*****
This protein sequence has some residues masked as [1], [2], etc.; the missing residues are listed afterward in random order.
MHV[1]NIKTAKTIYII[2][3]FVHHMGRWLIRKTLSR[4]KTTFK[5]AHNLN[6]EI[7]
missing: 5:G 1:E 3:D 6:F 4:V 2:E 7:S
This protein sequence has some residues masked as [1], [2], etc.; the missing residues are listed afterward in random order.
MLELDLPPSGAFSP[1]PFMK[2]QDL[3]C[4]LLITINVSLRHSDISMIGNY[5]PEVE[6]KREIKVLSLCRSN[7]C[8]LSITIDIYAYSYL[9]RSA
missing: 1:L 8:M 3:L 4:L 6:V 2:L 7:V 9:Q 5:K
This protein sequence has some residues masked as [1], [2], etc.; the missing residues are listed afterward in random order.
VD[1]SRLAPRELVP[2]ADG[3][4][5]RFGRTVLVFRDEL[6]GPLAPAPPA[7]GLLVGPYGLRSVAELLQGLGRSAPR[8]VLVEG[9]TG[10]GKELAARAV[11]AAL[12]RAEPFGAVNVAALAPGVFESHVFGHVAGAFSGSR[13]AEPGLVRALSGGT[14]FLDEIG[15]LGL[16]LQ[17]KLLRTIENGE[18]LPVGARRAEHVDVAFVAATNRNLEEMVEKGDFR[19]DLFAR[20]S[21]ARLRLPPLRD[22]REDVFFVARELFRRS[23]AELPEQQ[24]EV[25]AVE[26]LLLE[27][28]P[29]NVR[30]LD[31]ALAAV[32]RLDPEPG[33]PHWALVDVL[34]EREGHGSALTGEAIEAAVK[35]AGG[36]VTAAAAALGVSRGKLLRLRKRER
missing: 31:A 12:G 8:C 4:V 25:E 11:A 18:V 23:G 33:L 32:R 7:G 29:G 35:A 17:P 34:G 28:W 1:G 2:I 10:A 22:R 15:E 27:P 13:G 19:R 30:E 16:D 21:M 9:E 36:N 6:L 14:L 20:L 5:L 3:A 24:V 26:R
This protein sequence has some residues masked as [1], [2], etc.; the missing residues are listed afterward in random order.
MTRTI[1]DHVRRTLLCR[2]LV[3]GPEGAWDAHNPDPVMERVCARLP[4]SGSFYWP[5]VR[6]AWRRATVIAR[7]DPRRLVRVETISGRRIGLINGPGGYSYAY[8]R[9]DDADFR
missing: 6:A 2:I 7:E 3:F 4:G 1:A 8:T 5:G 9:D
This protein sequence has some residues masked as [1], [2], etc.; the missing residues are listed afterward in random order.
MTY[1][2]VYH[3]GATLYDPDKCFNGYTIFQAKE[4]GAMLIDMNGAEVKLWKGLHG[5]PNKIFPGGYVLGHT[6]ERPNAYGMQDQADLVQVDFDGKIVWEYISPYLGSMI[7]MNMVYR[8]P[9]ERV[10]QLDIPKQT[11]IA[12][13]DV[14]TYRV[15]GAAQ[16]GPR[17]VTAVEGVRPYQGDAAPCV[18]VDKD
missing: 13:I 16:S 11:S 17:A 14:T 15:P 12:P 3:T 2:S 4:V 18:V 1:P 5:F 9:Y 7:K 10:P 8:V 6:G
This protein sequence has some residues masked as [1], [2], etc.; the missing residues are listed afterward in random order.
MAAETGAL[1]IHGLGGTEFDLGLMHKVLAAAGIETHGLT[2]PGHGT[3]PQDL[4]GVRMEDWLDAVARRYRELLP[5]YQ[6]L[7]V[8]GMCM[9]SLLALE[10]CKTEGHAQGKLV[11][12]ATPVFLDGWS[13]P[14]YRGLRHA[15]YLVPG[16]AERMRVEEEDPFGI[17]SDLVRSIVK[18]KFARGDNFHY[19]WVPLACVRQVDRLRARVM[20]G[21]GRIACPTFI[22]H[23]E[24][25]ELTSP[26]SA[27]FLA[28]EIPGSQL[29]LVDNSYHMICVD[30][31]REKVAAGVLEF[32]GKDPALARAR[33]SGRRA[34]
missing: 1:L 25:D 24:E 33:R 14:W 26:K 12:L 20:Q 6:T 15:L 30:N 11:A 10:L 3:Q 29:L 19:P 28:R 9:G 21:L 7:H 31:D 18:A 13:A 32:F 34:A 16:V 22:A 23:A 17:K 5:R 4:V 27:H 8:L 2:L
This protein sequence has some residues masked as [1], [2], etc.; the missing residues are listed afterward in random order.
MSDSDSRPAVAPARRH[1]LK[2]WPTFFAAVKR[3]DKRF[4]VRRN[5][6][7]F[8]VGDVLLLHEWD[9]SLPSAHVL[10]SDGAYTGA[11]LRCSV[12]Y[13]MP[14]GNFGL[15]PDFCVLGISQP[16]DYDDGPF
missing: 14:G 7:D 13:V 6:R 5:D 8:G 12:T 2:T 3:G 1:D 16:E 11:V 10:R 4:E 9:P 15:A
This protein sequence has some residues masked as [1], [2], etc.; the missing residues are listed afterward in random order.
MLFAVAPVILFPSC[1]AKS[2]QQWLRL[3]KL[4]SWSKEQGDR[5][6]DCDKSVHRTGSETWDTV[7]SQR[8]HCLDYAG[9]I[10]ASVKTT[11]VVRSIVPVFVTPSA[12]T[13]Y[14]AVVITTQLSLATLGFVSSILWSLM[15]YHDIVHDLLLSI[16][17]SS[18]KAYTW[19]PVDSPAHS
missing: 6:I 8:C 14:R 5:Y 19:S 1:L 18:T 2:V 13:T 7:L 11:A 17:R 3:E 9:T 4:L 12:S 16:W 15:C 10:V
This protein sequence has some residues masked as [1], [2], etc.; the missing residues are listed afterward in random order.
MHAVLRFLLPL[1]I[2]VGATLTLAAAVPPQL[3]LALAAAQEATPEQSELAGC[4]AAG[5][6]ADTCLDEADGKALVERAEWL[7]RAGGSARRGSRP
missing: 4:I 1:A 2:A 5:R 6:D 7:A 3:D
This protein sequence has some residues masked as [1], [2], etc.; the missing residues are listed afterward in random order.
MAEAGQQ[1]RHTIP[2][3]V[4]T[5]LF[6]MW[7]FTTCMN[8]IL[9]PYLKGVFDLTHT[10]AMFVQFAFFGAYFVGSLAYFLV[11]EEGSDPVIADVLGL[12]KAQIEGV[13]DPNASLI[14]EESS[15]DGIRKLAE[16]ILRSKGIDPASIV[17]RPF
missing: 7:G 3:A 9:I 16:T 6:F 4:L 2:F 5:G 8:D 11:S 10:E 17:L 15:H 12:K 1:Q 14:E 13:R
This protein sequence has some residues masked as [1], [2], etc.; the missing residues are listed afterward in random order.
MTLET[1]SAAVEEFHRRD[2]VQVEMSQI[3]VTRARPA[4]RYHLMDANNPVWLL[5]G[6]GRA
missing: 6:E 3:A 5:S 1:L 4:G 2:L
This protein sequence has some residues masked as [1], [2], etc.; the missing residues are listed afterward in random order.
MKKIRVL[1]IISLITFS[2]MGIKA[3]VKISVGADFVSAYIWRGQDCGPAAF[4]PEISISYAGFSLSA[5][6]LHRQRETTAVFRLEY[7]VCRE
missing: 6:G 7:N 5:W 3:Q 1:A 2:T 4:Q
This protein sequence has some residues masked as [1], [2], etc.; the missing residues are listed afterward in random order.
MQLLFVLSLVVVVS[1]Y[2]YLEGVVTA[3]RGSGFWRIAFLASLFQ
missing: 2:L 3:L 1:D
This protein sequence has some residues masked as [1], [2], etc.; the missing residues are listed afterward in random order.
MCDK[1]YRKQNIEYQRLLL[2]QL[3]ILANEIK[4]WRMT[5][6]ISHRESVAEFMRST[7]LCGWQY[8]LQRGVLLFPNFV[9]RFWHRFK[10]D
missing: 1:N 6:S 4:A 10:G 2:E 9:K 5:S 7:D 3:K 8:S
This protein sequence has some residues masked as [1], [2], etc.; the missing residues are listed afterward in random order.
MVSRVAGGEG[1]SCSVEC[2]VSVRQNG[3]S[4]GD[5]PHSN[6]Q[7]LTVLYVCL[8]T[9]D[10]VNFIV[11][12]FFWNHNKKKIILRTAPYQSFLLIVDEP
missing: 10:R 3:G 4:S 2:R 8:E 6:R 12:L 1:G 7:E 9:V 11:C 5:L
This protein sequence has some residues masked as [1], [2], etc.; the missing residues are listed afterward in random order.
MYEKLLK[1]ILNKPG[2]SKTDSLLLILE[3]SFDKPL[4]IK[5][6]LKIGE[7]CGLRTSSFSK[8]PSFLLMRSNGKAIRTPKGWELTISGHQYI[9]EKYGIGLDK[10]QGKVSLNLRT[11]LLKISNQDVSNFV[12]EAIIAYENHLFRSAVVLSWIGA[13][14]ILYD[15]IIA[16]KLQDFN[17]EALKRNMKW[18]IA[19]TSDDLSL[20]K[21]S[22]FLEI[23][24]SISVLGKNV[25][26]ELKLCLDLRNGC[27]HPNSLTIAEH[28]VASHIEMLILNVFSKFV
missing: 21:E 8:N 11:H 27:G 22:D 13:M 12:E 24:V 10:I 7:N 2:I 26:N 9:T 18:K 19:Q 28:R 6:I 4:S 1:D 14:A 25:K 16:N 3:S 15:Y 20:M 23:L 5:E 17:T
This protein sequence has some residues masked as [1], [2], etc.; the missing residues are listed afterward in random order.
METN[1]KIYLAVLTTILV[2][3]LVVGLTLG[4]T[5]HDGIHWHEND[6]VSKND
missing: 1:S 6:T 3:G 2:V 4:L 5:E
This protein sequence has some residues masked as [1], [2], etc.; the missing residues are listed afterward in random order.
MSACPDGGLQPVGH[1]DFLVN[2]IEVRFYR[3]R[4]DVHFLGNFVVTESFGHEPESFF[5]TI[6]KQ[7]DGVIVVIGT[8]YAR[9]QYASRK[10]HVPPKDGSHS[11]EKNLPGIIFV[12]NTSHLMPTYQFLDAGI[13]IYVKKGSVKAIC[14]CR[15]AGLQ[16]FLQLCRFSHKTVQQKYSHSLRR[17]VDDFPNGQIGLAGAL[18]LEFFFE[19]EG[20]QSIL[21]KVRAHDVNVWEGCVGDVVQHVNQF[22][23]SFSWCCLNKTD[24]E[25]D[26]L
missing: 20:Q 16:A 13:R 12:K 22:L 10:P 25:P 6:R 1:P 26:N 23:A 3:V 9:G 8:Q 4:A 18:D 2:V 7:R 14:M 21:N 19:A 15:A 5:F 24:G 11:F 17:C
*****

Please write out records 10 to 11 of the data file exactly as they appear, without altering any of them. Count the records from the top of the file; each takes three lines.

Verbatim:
This protein sequence has some residues masked as [1], [2], etc.; the missing residues are listed afterward in random order.
MAEAGQQ[1]RHTIP[2][3]V[4]T[5]LF[6]MW[7]FTTCMN[8]IL[9]PYLKGVFDLTHT[10]AMFVQFAFFGAYFVGSLAYFLV[11]EEGSDPVIADVLGL[12]KAQIEGV[13]DPNASLI[14]EESS[15]DGIRKLAE[16]ILRSKGIDPASIV[17]RPF
missing: 7:G 3:A 9:I 16:T 6:F 4:L 2:F 5:G 8:D 11:S 10:E 17:L 15:H 12:K 1:Q 14:E 13:R
This protein sequence has some residues masked as [1], [2], etc.; the missing residues are listed afterward in random order.
MTLET[1]SAAVEEFHRRD[2]VQVEMSQI[3]VTRARPA[4]RYHLMDANNPVWLL[5]G[6]GRA
missing: 6:E 3:A 5:S 1:L 4:G 2:L